Gospel Thoughts, 11March 2012, Cleansing the Temple

March 9, 2012 at 11:17 1 comment


Today’s Gospel Story (John 2:13-25) is Jesus chasing the moneychangers out of the Temple. This Story suggests a few thoughts about some “money things” going on in some of our churches today. There are any number of anecdotes that point to troubling financial situations in the Church, to include stories coming out of the Vatican itself.

At the start it might be worthwhile to look at how we view Jesus. Aside from all the official titles and dogmas, each of us has our own operational notion of Jesus that we create to help ourselves get through life, although probably everyone of us would say that our view of Jesus is the one the Church teaches. When we ask the question WWJD (What Would Jesus Do) we also have to ask what is our view of Jesus that we are using for a reference. If Jesus agrees with us on everything, we can be sure it is the Jesus whom we have created for ourselves. Having said that, the Jesus I am thinking about here is the Jesus whom I have created in my own image and likeness and who helps me make some sense out of my life.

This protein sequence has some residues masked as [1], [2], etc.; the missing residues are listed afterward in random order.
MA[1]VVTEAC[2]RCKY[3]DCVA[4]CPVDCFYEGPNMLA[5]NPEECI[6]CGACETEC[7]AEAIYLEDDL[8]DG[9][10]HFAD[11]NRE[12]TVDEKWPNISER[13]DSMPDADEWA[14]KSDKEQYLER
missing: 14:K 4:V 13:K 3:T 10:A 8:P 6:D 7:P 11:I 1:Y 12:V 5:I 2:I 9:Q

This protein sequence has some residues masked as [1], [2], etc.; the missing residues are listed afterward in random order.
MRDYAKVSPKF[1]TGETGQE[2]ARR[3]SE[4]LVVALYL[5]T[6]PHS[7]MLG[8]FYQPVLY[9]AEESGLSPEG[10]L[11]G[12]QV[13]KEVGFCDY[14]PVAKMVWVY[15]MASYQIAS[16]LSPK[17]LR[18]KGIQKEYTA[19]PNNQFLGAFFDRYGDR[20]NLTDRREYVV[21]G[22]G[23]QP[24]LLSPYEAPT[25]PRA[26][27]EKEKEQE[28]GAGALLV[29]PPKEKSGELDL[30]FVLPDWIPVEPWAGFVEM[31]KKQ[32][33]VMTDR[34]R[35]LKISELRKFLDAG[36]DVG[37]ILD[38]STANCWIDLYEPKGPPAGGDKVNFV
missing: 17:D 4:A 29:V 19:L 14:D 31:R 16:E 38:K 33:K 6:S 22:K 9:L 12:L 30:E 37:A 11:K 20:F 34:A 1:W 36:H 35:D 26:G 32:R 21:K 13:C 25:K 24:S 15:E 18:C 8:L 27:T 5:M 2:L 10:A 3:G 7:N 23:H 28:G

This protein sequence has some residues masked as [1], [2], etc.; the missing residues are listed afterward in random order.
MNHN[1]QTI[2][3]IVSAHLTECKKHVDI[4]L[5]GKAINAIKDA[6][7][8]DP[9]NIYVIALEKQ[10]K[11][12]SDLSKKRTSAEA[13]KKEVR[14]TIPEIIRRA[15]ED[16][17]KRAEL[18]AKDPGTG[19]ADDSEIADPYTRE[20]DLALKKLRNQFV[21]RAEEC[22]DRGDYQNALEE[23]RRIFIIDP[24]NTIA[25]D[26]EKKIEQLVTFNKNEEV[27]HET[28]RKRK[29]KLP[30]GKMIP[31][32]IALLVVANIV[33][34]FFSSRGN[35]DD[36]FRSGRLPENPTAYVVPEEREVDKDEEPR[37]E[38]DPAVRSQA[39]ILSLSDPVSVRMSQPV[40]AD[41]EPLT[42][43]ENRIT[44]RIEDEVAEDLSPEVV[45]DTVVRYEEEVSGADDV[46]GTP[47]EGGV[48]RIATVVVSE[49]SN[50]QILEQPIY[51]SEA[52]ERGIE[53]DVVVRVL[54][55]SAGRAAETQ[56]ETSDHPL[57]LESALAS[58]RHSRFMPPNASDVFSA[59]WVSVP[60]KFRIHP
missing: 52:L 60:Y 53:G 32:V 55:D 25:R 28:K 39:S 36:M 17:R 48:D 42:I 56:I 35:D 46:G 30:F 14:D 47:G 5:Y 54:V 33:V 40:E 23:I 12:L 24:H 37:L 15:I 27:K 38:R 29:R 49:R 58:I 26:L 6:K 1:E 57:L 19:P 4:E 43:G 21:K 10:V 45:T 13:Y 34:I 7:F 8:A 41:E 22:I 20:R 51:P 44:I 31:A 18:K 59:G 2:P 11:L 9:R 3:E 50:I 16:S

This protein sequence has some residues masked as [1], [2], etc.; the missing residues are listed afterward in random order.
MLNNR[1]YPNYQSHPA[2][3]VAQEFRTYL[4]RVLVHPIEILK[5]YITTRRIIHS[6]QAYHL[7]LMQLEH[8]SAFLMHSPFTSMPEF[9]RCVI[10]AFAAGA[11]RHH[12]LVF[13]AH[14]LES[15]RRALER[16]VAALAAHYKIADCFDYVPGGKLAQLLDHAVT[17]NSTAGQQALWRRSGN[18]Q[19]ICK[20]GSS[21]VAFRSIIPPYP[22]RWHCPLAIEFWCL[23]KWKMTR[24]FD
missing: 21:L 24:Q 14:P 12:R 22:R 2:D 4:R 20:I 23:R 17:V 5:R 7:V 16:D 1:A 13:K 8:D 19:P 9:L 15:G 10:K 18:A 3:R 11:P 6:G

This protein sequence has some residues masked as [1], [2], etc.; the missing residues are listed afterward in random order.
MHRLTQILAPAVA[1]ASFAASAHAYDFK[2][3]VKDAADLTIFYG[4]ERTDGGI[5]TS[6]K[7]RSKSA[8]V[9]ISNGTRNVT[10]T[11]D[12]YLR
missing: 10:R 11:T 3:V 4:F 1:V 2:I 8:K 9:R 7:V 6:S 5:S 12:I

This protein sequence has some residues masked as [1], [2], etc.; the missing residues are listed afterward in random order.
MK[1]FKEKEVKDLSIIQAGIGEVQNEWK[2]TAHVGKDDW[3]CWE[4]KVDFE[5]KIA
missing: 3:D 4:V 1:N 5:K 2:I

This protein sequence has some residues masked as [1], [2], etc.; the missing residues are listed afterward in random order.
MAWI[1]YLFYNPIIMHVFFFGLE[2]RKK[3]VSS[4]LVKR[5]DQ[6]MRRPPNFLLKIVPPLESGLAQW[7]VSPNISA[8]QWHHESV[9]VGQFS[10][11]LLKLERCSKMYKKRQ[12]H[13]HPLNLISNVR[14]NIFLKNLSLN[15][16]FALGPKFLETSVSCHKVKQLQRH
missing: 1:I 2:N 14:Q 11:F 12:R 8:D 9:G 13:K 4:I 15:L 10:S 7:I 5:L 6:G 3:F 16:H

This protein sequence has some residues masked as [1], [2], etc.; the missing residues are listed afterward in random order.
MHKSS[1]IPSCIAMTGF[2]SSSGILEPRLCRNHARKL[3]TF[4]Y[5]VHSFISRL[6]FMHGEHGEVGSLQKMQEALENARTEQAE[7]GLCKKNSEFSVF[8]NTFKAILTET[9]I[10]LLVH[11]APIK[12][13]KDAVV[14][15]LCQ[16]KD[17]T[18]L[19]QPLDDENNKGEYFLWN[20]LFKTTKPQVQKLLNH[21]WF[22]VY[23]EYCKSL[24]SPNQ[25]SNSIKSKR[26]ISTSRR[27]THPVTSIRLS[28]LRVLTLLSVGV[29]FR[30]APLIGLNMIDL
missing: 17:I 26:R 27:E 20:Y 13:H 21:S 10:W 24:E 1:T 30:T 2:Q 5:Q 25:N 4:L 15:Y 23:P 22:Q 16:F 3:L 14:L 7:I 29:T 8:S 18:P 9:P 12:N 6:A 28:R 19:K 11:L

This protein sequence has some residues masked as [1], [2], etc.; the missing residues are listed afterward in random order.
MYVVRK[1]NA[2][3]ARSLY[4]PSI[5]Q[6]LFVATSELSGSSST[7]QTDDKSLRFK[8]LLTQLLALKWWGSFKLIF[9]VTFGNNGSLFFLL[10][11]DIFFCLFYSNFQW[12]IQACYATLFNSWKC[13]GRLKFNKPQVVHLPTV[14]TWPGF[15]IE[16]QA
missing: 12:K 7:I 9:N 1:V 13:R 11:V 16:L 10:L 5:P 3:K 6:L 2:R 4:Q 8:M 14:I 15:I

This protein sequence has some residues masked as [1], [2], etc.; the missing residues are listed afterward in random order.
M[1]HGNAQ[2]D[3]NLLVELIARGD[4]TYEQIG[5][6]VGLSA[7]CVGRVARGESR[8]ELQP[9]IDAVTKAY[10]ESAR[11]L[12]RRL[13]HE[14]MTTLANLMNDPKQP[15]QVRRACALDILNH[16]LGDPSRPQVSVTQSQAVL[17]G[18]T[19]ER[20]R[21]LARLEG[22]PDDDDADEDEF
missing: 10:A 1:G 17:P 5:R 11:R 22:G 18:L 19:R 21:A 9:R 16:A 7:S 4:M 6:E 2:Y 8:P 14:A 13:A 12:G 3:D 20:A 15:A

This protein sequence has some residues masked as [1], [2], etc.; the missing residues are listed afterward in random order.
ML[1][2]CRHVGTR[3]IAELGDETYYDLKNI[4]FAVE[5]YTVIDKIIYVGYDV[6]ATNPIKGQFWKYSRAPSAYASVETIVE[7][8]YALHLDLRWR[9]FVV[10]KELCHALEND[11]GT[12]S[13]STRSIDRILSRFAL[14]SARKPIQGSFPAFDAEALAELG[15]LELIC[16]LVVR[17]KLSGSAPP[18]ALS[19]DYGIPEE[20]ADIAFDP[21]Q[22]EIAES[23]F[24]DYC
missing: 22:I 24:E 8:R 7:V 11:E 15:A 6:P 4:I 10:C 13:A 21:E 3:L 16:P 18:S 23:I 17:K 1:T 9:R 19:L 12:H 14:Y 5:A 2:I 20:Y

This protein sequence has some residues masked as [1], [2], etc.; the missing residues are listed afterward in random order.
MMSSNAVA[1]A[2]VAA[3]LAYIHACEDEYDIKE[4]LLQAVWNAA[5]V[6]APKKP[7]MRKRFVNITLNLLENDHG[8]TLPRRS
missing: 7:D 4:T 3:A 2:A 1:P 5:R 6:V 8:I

In the Story Jesus chases the moneychangers out of the Temple, telling them to stop making his Father’s house a marketplace. In many respects the situation these days is not all that different. Churches and parishes legitimately need money to pay the bills, keep the lights on, pay the staffs, etc. Priests in general do not enjoy asking their folks for money, but sometimes it has to be done. But there can be abuses. There are anecdotal indications, for example, that diocesan bishops here and there want to raise large amounts of money. A bishop might hire a fundraising company from out of town to make it happen. Pastors of parishes are told to send this company at the local diocesan headquarters a list of all their contributors, including the amounts each has contributed. The company then researches the list and determines how much each contributor will be asked to pledge. If the pastor were to question any of this, he would be accused of disobedience, and threatened with removal. Despite assurances to the contrary, he has very little say in the amount each parishioner will be asked to contribute. The pastor is instructed to ask each parishioner for a meeting. Depending on the amount to be asked, the pastor is to meet the parishioner at their house, or invite them to the parish office. During the interview the pastor is joined by a member of the fundraising company or of the diocesan headquarters, but the parishioner is not told of this ahead of time. The person outlines the goals of the fundraising drive, and the pastor is instructed to ask the person for a specific amount, and to set up a following appointment to finalize things. In essence the pastor is instructed to follow the script presented by the fundraising company, and not to deviate. There is no assurance that the money actually will be used for the purposes stated. There are too many questions, too many perceived areas of doubt and concern.